Three women who inspire me

Happy International Women’s Day to women all over the world.

From politics and the board room to the music industry and silver screen, equality and emancipation is healthy, widespread and grows ever stronger.

On International Women’s Day, we commemorate the remarkable women who had the courage and dedication to challenge the male-dominated establishment, demanding equality, voting rights and better opportunities.

Let us not, however, be foolhardy and assume that the battle is completely won; remnants of a male-dominated society still exist. Sometimes they creep up on us subtly, other times they stare us right in the eyes.

That is why we also commemorate the women who today continue that fight by inspiring us to never stop striving and achieving.

To celebrate International Women’s Day, I’ve highlighted three women from varied professional backgrounds who continue to brazen the establishment and fight for women’s rights, each in their own distinct way.

Lady Gaga

Ok, this might be a rather off-beat choice, but it can easily be justified.

The saying goes that women in entertainment embody female empowerment. I’m skeptical that many in that industry manage this with any remote success. Lady Gaga, however, is the only artist who has recreated – and perhaps even exceeded – what Madonna achieved in the 80s, both in terms of commercial success and in delivering a forceful and inspirational message.

And like Madonna before her, Lady Gaga takes any preconceived notion of what a female pop star should do or look like and flips it on its head, from her wardrobe to, more importantly, her outspoken activist approach on issues such as LGBT rights, disaster relief and mentoring young children through her Born This Way Foundation.

Entertainer, philanthropist and role model – Gaga ticks all the boxes.

Fiona Woolf, Lord Mayor of London

The Right Honourable Lord Mayor of London represents, supports and promotes the duties of the world’s most thriving, diverse and hyper connected business and finance sector, the City of London.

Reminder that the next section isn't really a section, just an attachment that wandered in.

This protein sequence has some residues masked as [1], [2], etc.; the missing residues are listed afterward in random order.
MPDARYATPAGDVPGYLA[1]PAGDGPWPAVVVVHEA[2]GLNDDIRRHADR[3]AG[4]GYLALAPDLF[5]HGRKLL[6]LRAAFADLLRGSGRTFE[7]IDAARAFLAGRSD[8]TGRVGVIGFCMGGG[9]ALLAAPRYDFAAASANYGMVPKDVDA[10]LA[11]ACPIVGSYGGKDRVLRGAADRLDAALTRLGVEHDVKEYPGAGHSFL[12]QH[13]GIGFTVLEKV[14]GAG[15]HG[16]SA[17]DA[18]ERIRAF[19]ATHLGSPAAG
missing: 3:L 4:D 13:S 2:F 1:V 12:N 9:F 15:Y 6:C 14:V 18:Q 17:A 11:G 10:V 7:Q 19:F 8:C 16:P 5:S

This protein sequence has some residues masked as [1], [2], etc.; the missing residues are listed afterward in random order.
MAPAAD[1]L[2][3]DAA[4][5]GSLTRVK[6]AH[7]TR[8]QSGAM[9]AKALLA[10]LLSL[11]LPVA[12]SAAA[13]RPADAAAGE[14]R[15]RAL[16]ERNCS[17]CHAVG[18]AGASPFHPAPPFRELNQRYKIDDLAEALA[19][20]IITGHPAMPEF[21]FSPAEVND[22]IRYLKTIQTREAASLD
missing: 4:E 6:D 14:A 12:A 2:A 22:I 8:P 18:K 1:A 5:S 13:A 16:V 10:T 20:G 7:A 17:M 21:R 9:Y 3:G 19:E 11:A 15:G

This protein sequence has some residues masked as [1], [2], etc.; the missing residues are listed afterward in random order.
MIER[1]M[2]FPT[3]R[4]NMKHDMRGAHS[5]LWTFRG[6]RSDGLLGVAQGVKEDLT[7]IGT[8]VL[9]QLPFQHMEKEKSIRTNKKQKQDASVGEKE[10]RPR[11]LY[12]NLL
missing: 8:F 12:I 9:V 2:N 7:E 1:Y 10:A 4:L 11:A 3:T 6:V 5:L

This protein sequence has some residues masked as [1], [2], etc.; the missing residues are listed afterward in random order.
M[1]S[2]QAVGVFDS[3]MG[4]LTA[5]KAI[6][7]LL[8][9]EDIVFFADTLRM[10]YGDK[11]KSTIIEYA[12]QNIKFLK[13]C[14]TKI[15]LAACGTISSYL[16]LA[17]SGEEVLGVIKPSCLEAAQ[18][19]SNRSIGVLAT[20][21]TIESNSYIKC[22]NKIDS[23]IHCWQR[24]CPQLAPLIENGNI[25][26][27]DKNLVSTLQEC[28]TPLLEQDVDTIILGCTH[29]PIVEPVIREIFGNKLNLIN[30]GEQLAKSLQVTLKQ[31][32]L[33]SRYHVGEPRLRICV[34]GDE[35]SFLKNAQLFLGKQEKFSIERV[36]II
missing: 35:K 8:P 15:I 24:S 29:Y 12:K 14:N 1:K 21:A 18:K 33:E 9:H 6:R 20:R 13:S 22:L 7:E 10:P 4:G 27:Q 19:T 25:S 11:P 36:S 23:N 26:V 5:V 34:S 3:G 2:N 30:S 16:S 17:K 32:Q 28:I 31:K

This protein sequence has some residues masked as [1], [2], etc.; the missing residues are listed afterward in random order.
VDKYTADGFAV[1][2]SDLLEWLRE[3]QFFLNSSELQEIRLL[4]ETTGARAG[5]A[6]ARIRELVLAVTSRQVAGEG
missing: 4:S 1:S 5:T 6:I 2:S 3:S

Last year, Fiona Woolf, a partner at law firm CMS McKenna, became only the second female to be elected to the distinguished post in the City’s 800-year history.

From her first day as Lord Mayor, Woolf has vocally expressed her goal to challenge the “inappropriate assumptions” and “unconscious bias” that still exist throughout London’s business sector.

Writing in the Guardian ahead of International Women’s Day, Woolf emphasises that, whatever the industry, if we are to see more women in high positions, the impetus must come from both companies and women themselves.

She writes:

It’s crucial to stand up and challenge yourself in your career. If you want to achieve your goals, quite often you will have to go out and ask. When I became the first female partner at law firm CMS back in 1981, they didn’t just offer it to me, I had to ask. If you want your career to develop, you have to be prepared to get out of your comfort zone and seize opportunities as they arise, but your employer should be prepared to meet you there.

Never before have we seen the most influential figure in the City speak so loudly about improving the gender balance, and for that I and everyone at Today Translations salute her.

Theresa May, British Home Secretary

The Electoral Reform Society cites that, although women make up more than 50 per cent of the UK population, they represent only one in five members of parliament. They also cite that if you look at the UK cabinet, you’ll see more millionaires than women.

These figures put into perspective Theresa May’s incredible achievements.

Under Blair and Brown, the Home Secretary post was reshuffled like a pack of cards. No department comes under as much scrutiny as Home Affairs. Yet, since the coalition came to power in 2010, May has overseen a drop in both crime and illegal immigration. Her longevity has some political commentators tipping her to become the first female Prime Minister since Thatcher. Unfortunately, I cannot say I’m fully convinced it will happen, even though very few men being within touching distance of her credentials and near-consistent track-record.

As one Tory MP told Total Politics:

She has been able to do something that no Tory home secretary has done before – to essentially detoxify the Home Office. Apart from Clark and the cat stuff, when has the Home Office been front-page news in this Parliament? It hasn’t; She’s an über-safe pair of hands.

May is also the founder and president of Women2Win, a charity initiative that looks to get more “high calibre” women into Conservative politics and elected to Parliament. It is working, too, it seems. In the 2010 election, the number of conservative MPs in Parliament rose from 17 to an incredible 49.